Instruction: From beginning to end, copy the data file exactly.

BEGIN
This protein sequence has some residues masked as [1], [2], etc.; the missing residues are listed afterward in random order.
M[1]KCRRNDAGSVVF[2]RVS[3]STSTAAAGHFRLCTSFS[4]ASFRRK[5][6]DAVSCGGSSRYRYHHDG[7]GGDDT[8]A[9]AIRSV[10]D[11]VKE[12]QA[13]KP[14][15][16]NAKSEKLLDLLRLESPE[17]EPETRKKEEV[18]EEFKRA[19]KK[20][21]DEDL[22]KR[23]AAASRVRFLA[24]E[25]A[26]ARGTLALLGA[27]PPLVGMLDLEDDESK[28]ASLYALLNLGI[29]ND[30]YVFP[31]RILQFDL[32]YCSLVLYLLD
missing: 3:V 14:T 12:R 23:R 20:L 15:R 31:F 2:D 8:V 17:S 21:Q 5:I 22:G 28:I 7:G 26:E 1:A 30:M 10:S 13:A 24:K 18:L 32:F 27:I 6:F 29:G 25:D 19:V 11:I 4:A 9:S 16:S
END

This protein sequence has some residues masked as [1], [2], etc.; the missing residues are listed afterward in random order.
M[1]KCRRNDAGSVVF[2]RVS[3]STSTAAAGHFRLCTSFS[4]ASFRRK[5][6]DAVSCGGSSRYRYHHDG[7]GGDDT[8]A[9]AIRSV[10]D[11]VKE[12]QA[13]KP[14][15][16]NAKSEKLLDLLRLESPE[17]EPETRKKEEV[18]EEFKRA[19]KK[20][21]DEDL[22]KR[23]AAASRVRFLA[24]E[25]A[26]ARGTLALLGA[27]PPLVGMLDLEDDESK[28]ASLYALLNLGI[29]ND[30]YVFP[31]RILQFDL[32]YCSLVLYLLD
missing: 3:V 14:T 12:R 23:R 20:L 15:R 31:F 2:D 8:V 17:S 21:Q 5:I 22:G 28:I 7:G 26:E 1:A 30:M 10:S 13:A 24:K 18:L 32:F 27:I 6:F 29:G 25:D 19:V 11:I 4:A 9:S 16:S